Minority Shareholder's Eligibility to Assert Claims Employed Directors
Is a company’s shareholder in the position to assert claims for compensation against an employed director for the benefit of his company? The Federal Court of Justice ruled on this in its case of January 25, 2022 (re II ZR 50/20).
One of Two Shareholders Wanting Compensation
Two shareholders held shares in a GmbH in liquidation; one shareholder held 80% of the shares, and the other - the later plaintiff - held 20% of the shares. In addition, the GmbH had a director; the latter did not own any shares in the company.
The director had created non-recoverable receivables for the GmbH amounting to almost seven figures. The minority shareholder took action in court to claim damages from the director for these worthless receivables on behalf of the GmbH. The BGH ruled on the appeal against this.
Shareholders’ Assembly’s Eligibility to Assert Claims
The appeal was successful. In the view of the BGH, the minority shareholder’s action lacked any merits. He could not assert any claims on behalf of the GmbH against a director because he was acting alone. He has to contact his co-shareholders. If his co-partners refuse to cooperate, this can be countered by actions for rescission and resolution.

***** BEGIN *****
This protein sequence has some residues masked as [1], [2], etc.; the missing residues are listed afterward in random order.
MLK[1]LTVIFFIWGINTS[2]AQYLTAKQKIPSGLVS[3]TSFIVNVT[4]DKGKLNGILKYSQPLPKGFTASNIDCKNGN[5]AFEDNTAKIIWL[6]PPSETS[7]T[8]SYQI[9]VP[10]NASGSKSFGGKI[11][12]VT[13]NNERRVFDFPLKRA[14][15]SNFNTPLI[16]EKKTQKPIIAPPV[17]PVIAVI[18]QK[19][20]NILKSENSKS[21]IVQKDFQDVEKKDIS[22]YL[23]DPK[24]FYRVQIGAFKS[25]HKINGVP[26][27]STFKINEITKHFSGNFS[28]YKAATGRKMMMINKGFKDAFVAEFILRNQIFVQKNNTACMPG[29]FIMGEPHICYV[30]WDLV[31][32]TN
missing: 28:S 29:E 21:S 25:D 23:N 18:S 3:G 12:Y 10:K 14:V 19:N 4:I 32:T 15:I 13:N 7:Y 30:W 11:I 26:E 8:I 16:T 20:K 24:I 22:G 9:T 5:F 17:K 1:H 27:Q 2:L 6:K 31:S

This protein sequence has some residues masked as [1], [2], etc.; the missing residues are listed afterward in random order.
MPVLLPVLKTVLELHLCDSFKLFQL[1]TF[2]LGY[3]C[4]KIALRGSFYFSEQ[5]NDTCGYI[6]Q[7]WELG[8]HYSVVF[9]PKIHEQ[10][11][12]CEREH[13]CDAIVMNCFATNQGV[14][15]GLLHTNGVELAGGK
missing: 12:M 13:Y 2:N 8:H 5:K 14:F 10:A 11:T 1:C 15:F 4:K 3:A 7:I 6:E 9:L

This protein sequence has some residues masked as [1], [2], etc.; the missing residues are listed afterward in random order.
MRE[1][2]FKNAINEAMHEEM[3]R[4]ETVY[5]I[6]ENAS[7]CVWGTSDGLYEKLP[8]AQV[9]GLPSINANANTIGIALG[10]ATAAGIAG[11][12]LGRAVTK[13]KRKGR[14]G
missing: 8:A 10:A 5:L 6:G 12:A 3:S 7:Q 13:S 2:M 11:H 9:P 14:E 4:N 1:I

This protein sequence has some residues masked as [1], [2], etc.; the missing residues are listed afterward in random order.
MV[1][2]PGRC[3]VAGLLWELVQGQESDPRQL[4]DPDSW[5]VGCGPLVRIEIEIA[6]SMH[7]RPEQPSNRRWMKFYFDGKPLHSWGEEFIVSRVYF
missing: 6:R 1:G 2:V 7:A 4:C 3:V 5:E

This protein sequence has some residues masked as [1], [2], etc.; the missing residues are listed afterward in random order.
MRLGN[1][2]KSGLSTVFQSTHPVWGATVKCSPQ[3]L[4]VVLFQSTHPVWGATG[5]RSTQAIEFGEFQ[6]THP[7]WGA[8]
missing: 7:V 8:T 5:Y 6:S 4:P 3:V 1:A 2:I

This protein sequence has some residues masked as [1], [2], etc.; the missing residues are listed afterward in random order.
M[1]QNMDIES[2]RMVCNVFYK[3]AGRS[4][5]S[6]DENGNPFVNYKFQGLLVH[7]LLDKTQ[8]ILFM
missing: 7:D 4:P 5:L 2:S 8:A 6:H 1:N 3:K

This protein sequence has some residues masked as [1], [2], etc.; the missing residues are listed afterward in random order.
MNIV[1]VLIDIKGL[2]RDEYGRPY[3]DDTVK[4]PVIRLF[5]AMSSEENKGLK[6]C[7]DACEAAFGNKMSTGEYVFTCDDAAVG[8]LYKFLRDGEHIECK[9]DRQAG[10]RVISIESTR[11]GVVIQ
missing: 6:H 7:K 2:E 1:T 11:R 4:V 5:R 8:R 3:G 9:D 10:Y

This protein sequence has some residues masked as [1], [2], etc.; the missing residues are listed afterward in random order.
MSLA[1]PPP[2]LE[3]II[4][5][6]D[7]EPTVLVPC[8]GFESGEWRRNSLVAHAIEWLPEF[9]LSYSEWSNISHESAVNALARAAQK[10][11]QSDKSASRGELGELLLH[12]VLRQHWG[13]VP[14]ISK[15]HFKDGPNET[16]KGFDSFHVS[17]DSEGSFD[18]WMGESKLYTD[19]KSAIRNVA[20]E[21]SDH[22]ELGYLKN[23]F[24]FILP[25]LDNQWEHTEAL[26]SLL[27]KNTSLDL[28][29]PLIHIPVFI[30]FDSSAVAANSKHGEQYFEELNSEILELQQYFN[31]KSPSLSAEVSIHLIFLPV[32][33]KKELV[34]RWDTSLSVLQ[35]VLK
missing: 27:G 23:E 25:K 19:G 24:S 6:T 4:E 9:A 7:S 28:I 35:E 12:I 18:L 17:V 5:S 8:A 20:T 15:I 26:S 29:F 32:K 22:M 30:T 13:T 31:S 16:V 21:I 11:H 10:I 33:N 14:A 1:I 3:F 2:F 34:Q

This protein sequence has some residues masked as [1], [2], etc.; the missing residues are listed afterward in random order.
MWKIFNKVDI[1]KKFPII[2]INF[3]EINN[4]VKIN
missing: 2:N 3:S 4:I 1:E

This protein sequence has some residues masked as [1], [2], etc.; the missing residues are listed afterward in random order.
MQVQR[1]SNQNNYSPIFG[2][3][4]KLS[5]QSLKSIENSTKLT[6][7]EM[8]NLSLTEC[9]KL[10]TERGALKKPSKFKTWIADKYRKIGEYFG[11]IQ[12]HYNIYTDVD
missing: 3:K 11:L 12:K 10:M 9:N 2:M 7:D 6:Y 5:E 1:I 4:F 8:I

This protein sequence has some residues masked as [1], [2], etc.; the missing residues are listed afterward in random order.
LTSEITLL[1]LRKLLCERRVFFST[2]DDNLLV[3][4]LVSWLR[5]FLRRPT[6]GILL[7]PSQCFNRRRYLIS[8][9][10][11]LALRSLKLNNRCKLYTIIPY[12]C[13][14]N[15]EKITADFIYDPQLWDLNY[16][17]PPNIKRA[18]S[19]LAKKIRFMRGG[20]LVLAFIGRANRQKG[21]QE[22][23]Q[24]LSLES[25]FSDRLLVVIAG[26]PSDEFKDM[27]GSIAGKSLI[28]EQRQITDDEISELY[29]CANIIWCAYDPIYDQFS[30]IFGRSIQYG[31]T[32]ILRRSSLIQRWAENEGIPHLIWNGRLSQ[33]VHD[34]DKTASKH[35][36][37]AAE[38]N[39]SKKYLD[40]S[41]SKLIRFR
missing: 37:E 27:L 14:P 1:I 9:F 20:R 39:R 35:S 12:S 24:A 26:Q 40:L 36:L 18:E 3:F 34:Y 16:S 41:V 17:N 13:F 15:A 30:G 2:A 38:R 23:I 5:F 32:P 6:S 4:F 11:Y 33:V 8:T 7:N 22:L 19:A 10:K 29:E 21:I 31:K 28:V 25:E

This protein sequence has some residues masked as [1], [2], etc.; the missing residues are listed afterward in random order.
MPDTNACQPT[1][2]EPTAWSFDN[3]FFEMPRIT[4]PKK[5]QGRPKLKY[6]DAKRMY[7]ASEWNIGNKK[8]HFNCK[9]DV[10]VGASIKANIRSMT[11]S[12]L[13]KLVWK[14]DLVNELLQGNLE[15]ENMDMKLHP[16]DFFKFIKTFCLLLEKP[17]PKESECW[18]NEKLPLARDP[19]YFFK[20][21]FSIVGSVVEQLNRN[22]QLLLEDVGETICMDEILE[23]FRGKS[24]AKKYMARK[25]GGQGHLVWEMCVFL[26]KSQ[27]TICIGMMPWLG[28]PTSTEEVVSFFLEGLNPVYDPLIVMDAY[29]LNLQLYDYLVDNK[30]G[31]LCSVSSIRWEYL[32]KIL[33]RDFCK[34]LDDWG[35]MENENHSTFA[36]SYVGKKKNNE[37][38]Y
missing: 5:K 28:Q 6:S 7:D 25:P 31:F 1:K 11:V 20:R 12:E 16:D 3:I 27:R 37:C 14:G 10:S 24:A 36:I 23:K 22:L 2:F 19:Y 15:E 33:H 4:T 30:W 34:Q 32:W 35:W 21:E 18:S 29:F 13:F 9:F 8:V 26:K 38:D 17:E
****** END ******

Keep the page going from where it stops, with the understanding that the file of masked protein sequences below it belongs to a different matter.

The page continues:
In principle, BGH actually deals with a procedural question - the right to sue when asserting claims for compensation against an employed director. However, the significance of the ruling for practice should not be underestimated because it shows you that when asserting claims for compensation against directors, details and a careful approach are essential. Only the shareholders’ assembly may resolve that a director be held liable and appoint one shareholder to take care of this issue.